只今、ウェブサイトの大幅な更新中につきまして、
表示が乱れる事も、表示内容が欠ける事もございます。
どうか、ご了承下さい。

Jim
After many years of working in language-related industries, such as translation, interpreting, technical writing and others, I have found that teaching provides the greatest reward for me. When I am able to explain a principle to someone, and see the light of understanding turn on inside his/her mind, it truly brings me great joy. Whether I am teaching a language or life improvement, I find a lot of joy in helping people to improve themselves and live happier lives. My hope and my dream is to build Fona School together with the wonderful people who work together with me. I want to incorporate all of the good things I have learned in my life into the curriculum and all aspects of what we offer to give as many people as possible the opportunity to learn and grow together with us. To fulfill that objective, we are constantly striving to improve everything we do, and to ensure the best possible quality and results to everyone we meet. In the end, the real point of life is the joy and happiness you can achieve and share.

Lisa
The students and we are all part of the Fona family. At Fona School, we cherish the bond we have with the students. Being able to see and talk with the students every day when they come to lessons is what I enjoy the most. I take lessons at Fona too, and see firsthand that the teachers genuinely focus on each individual student's progress. Why don't you become part of the Fona family and have fun with us, too?

Rick
Fona School presented me the opportunity to expand my teaching experience as well as to meet very interesting people. Teaching at Fona has not only made improvements in my professional life, but also in myself. One of the things that makes Fona a special place is that it doesn't only aim at teaching English, but it also provides human warmth and values. Teaching a second language to people can't only consist in teaching the language structure, words, expressions, etc. because it will only present one part of a culture and language. Jim aims at the highest level of teaching the English language to Japanese people. His experience and dedication to developing an English teaching program is resulting in many very positive results and many, many very enjoyable lessons. I am looking forward to teaching again at Fona in the near future, and wish all Fona students and friends a nice Spring and Summer.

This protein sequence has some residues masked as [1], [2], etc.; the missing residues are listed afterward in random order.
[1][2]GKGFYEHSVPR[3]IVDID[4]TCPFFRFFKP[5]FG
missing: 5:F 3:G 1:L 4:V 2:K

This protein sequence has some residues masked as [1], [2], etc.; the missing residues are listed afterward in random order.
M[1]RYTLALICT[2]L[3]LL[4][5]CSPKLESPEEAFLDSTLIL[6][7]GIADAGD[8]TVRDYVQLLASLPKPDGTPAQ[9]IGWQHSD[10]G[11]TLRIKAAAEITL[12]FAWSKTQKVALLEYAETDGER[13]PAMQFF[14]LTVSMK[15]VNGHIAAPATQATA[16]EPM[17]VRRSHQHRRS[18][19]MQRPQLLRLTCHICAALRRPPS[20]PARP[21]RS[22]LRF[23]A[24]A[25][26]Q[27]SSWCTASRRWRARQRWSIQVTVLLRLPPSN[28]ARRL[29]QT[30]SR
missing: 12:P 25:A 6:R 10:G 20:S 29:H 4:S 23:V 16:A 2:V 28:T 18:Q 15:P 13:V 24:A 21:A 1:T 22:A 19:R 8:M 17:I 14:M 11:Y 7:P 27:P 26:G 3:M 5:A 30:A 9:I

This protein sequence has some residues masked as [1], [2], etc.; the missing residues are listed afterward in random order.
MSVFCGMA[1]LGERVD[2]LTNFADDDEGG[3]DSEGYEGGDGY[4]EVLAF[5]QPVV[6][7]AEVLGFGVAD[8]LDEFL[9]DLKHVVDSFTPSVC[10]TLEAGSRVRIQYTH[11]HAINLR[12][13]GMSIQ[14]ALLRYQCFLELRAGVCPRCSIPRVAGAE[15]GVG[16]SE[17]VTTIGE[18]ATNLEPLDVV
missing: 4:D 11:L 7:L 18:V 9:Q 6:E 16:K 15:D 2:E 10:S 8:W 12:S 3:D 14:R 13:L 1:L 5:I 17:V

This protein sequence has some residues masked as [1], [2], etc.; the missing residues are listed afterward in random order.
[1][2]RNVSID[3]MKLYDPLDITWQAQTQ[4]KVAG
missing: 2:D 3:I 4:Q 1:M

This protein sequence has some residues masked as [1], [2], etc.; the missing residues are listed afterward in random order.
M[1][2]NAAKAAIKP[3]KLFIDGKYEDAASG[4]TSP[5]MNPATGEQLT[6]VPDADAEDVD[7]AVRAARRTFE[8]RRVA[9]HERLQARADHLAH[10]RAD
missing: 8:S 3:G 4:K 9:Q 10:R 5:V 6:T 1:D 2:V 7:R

Roger
I have been working with Fona for quite a while and there are some things which I think make Fona special. For example the fact that our main focus is not just on teaching a language but more on helping you learn and, even more importantly, to understand the language and everything that comes with it. In order to understand a language it takes more than just studying grammar and memorizing vocabulary. At Fona you will not only hear and learn the language but you will hear and learn about the language, you will learn about the origin of the language, you will learn about the connections between languages. In other words you will get what we at Fona call, a feeling for the language. And it is exactly that feeling that is a very important aspect of learning the language and gaining confidence to use it. In order for you to gain that feeling we strive to provide the best possible environment. We really like to get away from the usual classroom, teacher-student atmosphere and provide a much more relaxing and casual atmosphere. We also want to give people an opportunity to have fun and use the language they are learning outside the classroom, in real life. So I hope you will join us and I am looking forward to seeing you.

Saeko
Japanese Polite Forms Get in the Way of Learning English?! Japanese has polite forms, honorific forms, humble forms, and you have to think about those and choose the right forms depending on the situation. Many people studying English get stuck trying to think of different ways to say the same thing, just because of the different levels of politeness in Japanese. For example, if you want to say, "明日9時にいらしてください。" in English, you might immediately think of saying, "Come here at 9:00 tomorrow." However, you might then become concerned, because that phrasing doesn't sound polite enough to you. You may want to come up with some strange way of saying the same thing, to make it sound politer. Unable to do that, you may even decide that English is too difficult for you and that you cannot possibly understand how to use it. In English, "おいでよ。", "来て。", "来てください。", "いらして下さい。", or "おいで下さい。" are all just "Come here." There is a cultural issue involved here as well, which I will not explain in detail in this text. However, the point is that in English the focus is on the content of what you say. On top of that, the English that you normally learn, including what we teach you (including command forms), and including what you typically learn anywhere, is all polite English. What I mean to say is that you need to stop thinking about how to say things politely, and focus on saying what you want to communicate. Then, say it. Just say it. Repeating for emphasis, all of the English you have learned is polite English. Just relax and use it. Stop trying to think about politer forms, and just talk. That's the key to improving your English skill.

Sayaka
There are connotations in English that you never know until you use it! In Japanese too, "会いたい" and "逢いたい" have different connotations, right? You can learn those kinds of details. Isn't that exciting? The idea of fashion has penetrated so many areas of life today. Let's try linguistic fashion, too!